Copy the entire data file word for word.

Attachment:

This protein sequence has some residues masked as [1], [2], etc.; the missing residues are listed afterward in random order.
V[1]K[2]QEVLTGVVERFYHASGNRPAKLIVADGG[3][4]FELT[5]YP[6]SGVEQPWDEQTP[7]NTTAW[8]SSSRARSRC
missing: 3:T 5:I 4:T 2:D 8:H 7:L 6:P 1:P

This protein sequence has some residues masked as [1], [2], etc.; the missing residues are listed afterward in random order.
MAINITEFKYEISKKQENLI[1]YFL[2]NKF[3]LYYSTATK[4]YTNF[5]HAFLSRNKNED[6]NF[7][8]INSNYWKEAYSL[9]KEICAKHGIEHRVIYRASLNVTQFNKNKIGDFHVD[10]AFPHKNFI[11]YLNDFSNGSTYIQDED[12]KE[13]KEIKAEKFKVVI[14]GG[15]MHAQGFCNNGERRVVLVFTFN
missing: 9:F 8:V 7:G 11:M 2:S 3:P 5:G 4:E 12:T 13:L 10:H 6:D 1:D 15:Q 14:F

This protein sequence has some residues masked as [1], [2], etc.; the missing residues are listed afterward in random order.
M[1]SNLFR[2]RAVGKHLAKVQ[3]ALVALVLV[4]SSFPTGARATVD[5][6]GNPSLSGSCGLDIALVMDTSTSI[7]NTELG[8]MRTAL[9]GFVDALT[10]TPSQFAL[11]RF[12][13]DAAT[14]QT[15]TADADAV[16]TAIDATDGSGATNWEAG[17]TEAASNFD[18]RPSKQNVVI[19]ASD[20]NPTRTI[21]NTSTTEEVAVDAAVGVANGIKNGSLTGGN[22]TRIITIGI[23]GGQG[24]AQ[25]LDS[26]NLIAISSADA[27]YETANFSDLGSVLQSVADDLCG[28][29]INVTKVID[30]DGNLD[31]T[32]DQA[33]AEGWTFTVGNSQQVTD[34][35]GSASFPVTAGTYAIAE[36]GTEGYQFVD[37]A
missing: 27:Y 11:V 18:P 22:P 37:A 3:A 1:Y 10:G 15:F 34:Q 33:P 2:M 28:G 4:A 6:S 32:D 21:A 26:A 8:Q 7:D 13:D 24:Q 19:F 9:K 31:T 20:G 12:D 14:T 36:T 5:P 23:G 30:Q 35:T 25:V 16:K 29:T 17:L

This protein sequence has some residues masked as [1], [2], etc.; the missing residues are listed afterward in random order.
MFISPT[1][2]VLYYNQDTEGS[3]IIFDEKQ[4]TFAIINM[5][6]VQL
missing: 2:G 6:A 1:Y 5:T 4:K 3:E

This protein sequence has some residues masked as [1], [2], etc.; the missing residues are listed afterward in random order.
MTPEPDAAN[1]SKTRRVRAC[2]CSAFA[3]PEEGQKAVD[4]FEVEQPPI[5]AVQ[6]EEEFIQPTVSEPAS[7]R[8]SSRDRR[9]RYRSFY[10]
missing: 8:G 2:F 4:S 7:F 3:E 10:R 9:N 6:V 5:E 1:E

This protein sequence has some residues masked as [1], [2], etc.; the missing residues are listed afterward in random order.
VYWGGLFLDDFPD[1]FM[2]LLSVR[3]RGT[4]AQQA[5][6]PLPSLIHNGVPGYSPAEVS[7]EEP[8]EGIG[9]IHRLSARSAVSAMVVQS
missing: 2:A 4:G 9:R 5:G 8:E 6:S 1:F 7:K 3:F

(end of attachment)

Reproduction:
This protein sequence has some residues masked as [1], [2], etc.; the missing residues are listed afterward in random order.
V[1]K[2]QEVLTGVVERFYHASGNRPAKLIVADGG[3][4]FELT[5]YP[6]SGVEQPWDEQTP[7]NTTAW[8]SSSRARSRC
missing: 3:T 5:I 4:T 2:D 8:H 7:L 6:P 1:P

This protein sequence has some residues masked as [1], [2], etc.; the missing residues are listed afterward in random order.
MAINITEFKYEISKKQENLI[1]YFL[2]NKF[3]LYYSTATK[4]YTNF[5]HAFLSRNKNED[6]NF[7][8]INSNYWKEAYSL[9]KEICAKHGIEHRVIYRASLNVTQFNKNKIGDFHVD[10]AFPHKNFI[11]YLNDFSNGSTYIQDED[12]KE[13]KEIKAEKFKVVI[14]GG[15]MHAQGFCNNGERRVVLVFTFN
missing: 9:F 8:V 7:G 11:M 2:S 3:P 5:G 4:E 12:T 13:L 10:H 6:D 1:D 15:Q 14:F

This protein sequence has some residues masked as [1], [2], etc.; the missing residues are listed afterward in random order.
M[1]SNLFR[2]RAVGKHLAKVQ[3]ALVALVLV[4]SSFPTGARATVD[5][6]GNPSLSGSCGLDIALVMDTSTSI[7]NTELG[8]MRTAL[9]GFVDALT[10]TPSQFAL[11]RF[12][13]DAAT[14]QT[15]TADADAV[16]TAIDATDGSGATNWEAG[17]TEAASNFD[18]RPSKQNVVI[19]ASD[20]NPTRTI[21]NTSTTEEVAVDAAVGVANGIKNGSLTGGN[22]TRIITIGI[23]GGQG[24]AQ[25]LDS[26]NLIAISSADA[27]YETANFSDLGSVLQSVADDLCG[28][29]INVTKVID[30]DGNLD[31]T[32]DQA[33]AEGWTFTVGNSQQVTD[34][35]GSASFPVTAGTYAIAE[36]GTEGYQFVD[37]A
missing: 27:Y 11:V 18:P 22:P 37:A 3:A 1:Y 10:G 15:F 34:Q 33:P 2:M 28:G 4:A 6:S 32:D 21:A 26:A 8:Q 7:D 13:D 24:Q 19:F 9:K 31:T 20:G 12:D 14:T 36:T 5:P 23:G 30:Q 35:T 25:V 16:K 29:T 17:L

This protein sequence has some residues masked as [1], [2], etc.; the missing residues are listed afterward in random order.
MFISPT[1][2]VLYYNQDTEGS[3]IIFDEKQ[4]TFAIINM[5][6]VQL
missing: 2:G 6:A 1:Y 5:T 4:K 3:E

This protein sequence has some residues masked as [1], [2], etc.; the missing residues are listed afterward in random order.
MTPEPDAAN[1]SKTRRVRAC[2]CSAFA[3]PEEGQKAVD[4]FEVEQPPI[5]AVQ[6]EEEFIQPTVSEPAS[7]R[8]SSRDRR[9]RYRSFY[10]
missing: 8:G 2:F 4:S 7:F 3:E 10:R 9:N 6:V 5:E 1:E

This protein sequence has some residues masked as [1], [2], etc.; the missing residues are listed afterward in random order.
VYWGGLFLDDFPD[1]FM[2]LLSVR[3]RGT[4]AQQA[5][6]PLPSLIHNGVPGYSPAEVS[7]EEP[8]EGIG[9]IHRLSARSAVSAMVVQS
missing: 2:A 4:G 9:R 5:G 8:E 6:S 1:F 7:K 3:F